Professor Stavros Georgakopoulos with a prototype origami antenna. In regard to uses for the technology, Georgakopoulos said that it could potentially allow a soldier to carry a powerful antenna, folded into his back pocket, into combat. (Photo courtesy of FUI.)
The traditional Japanese paper-folding art of origami is currently being applied to an entirely non-traditional idea: the creation of compact and efficient antennas. Researchers at Florida International University (FIU) and Georgia Technology Research Institute (GTRI) have joined forces to work toward the development of unique antenna shapes. When folded flat, they only take up a couple of centimeters. Yet these antennas can expand into much larger spaces to provide powerful, ultra-broadband capabilities.
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Support for this research is provided by a $2-million grant from the National Science Foundation. The teams are led by Stavros Georgakopoulos, assistant professor at FIU’s Department of Electrical and Computer Engineering, and Manos Tentzeris, a professor in the Georgia Tech School of Electrical and Computer Engineering. Like traditional origami, this approach uses paper. To create antenna elements with the necessary capabilities, an inkjet printing technique is used to deposit conductive materials, such as copper or silver, onto the paper. Other materials also are being explored for use, such as plastics, fabrics, carbon fibers, and flexible dielectrics and organics.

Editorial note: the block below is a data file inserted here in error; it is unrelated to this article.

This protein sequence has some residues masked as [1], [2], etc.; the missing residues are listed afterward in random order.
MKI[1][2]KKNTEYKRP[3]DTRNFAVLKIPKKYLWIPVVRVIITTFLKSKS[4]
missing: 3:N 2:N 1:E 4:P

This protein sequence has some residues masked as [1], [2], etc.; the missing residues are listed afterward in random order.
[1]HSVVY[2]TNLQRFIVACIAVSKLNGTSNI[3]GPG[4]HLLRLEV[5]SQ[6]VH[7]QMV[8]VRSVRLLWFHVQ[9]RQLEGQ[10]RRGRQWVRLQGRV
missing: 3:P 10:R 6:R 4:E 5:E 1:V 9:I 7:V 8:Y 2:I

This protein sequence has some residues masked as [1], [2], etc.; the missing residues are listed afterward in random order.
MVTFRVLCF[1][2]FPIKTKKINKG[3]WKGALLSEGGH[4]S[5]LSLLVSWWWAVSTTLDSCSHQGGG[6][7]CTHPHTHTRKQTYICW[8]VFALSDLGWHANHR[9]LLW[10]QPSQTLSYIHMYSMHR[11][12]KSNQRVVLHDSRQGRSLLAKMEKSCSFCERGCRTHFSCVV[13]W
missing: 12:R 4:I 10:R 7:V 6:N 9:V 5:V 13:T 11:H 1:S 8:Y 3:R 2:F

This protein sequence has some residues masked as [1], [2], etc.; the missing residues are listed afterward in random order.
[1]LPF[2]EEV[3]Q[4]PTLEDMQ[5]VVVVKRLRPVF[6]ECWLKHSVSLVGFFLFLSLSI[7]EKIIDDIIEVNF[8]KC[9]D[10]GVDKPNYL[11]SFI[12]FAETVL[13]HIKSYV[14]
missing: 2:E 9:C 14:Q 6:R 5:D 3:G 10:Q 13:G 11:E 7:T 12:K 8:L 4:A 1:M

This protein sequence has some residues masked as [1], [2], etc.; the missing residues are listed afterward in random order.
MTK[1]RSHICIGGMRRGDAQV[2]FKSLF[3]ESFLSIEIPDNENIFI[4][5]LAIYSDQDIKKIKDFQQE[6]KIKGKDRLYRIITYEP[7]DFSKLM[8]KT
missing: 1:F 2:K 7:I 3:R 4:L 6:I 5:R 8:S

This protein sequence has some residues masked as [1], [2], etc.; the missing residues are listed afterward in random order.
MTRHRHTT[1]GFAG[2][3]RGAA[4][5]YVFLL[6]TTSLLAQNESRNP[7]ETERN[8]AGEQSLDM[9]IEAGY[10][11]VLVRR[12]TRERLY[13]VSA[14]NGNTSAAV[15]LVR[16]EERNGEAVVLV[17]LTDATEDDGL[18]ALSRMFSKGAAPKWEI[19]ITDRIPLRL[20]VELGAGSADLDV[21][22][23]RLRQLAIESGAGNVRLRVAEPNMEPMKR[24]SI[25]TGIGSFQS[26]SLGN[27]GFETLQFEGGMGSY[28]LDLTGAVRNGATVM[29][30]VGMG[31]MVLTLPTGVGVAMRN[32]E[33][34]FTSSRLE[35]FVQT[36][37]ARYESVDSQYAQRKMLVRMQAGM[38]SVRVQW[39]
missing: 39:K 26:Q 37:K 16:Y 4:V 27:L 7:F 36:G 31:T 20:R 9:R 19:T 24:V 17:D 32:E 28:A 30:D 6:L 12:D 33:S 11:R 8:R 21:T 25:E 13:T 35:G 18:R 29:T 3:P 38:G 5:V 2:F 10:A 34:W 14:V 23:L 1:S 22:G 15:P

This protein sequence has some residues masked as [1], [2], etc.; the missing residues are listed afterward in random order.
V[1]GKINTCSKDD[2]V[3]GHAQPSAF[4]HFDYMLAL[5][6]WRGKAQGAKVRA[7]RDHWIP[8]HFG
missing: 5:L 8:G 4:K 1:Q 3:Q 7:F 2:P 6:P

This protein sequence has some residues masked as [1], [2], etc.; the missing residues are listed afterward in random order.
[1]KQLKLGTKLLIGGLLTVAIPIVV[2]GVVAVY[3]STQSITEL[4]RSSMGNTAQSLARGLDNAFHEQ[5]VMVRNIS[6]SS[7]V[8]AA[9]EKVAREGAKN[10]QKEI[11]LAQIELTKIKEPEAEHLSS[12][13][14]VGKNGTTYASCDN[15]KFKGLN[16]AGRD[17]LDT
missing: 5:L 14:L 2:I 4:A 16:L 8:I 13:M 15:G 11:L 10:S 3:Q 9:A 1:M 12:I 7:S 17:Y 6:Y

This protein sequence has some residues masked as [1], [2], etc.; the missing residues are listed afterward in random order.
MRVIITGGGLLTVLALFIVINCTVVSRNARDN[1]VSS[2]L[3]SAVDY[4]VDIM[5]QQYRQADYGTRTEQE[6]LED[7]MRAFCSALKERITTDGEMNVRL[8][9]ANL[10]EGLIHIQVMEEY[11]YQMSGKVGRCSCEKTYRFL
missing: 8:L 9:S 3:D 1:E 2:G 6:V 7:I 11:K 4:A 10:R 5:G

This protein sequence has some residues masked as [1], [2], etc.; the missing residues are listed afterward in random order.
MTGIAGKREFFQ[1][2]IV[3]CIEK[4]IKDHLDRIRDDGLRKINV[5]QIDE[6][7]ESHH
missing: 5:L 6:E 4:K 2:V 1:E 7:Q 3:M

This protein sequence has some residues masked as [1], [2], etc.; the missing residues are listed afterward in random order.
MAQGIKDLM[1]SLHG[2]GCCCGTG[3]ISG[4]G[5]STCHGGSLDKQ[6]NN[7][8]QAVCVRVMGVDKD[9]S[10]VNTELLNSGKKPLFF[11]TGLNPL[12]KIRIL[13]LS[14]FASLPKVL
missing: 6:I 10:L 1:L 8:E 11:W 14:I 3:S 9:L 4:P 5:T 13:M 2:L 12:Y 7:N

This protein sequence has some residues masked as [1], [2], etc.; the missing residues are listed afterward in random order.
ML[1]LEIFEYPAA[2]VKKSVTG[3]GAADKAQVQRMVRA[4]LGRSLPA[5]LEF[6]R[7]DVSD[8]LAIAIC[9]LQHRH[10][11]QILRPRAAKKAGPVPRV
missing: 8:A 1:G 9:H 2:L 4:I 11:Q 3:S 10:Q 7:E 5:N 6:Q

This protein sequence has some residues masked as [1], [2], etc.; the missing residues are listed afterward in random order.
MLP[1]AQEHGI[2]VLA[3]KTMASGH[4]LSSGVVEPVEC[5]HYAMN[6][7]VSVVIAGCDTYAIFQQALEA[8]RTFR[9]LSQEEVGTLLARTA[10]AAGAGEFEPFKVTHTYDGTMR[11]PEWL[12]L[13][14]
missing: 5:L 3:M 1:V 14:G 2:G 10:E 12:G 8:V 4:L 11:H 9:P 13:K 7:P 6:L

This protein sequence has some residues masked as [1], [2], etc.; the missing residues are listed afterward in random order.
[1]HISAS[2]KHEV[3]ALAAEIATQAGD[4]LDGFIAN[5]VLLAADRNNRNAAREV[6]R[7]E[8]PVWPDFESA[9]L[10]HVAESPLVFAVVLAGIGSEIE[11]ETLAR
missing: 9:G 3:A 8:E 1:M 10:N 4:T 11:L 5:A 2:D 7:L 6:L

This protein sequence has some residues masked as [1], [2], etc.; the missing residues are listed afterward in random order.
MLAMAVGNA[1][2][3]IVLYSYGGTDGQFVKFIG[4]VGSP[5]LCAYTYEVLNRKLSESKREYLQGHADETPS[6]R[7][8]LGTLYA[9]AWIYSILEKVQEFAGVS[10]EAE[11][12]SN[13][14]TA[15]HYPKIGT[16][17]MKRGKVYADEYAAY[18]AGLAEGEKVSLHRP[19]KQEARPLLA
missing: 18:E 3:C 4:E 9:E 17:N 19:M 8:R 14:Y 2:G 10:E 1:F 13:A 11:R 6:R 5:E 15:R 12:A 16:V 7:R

Various self-activation mechanisms are being studied that would allow the antennas to rapidly unfold in response to incoming signals—without the use of electronics or electrical power. One potential solution—the harvesting of ambient electromagnetic energy in the air—has already shown promise. Tentzeris’ team recently demonstrated that antenna deployment could be powered by built-in circuits, which collect energy from ambient airborne signals provided by TVs and radios. Another potential approach uses chemicals that produce movement in ways that mimic nature, such as plants unfolding in response to light stimuli.
Currently, the teams are challenged by the need to maximize the number of shapes that can be achieved in a single folding structure. Mathematicians are developing derivatives of classic origami principles that could result in the formation of 16, 32, 64, or more different types of antennas from a single device that is less than one square inch when folded. The key advantage of collapsibility is ideal for a variety of applications where traditional, large-scale antennas are not an option. This includes a range of both military and commercial uses, such as communications equipment, wireless sensors, health-monitoring sensors, and portable medical equipment.